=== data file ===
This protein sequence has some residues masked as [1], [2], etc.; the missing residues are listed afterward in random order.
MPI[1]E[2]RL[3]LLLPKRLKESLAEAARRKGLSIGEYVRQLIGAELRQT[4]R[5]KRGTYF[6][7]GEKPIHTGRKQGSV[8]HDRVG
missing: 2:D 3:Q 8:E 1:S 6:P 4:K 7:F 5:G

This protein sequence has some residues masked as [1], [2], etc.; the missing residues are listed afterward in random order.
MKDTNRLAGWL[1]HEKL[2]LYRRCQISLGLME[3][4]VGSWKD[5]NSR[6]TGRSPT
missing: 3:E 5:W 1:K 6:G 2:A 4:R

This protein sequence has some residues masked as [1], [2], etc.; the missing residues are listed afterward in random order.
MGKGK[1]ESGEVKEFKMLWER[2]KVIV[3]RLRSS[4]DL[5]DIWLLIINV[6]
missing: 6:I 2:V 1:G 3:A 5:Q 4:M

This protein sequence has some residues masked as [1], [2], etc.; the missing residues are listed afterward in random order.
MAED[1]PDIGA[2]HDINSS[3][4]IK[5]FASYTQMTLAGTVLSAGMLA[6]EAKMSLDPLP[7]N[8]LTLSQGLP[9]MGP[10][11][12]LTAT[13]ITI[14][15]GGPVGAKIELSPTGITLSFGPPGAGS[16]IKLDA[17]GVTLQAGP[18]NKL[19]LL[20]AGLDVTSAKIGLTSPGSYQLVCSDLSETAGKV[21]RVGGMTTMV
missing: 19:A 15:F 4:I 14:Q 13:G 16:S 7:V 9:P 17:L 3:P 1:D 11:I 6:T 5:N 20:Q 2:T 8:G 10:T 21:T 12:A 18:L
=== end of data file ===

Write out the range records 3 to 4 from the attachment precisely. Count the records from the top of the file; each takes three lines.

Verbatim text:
This protein sequence has some residues masked as [1], [2], etc.; the missing residues are listed afterward in random order.
MGKGK[1]ESGEVKEFKMLWER[2]KVIV[3]RLRSS[4]DL[5]DIWLLIINV[6]
missing: 6:I 2:V 1:G 3:A 5:Q 4:M

This protein sequence has some residues masked as [1], [2], etc.; the missing residues are listed afterward in random order.
MAED[1]PDIGA[2]HDINSS[3][4]IK[5]FASYTQMTLAGTVLSAGMLA[6]EAKMSLDPLP[7]N[8]LTLSQGLP[9]MGP[10][11][12]LTAT[13]ITI[14][15]GGPVGAKIELSPTGITLSFGPPGAGS[16]IKLDA[17]GVTLQAGP[18]NKL[19]LL[20]AGLDVTSAKIGLTSPGSYQLVCSDLSETAGKV[21]RVGGMTTMV
missing: 19:A 15:F 4:I 14:Q 13:G 16:S 7:V 9:P 17:L 3:P 1:D 11:I 6:T 5:N 20:Q 2:T 8:G 10:T 21:T 12:A 18:L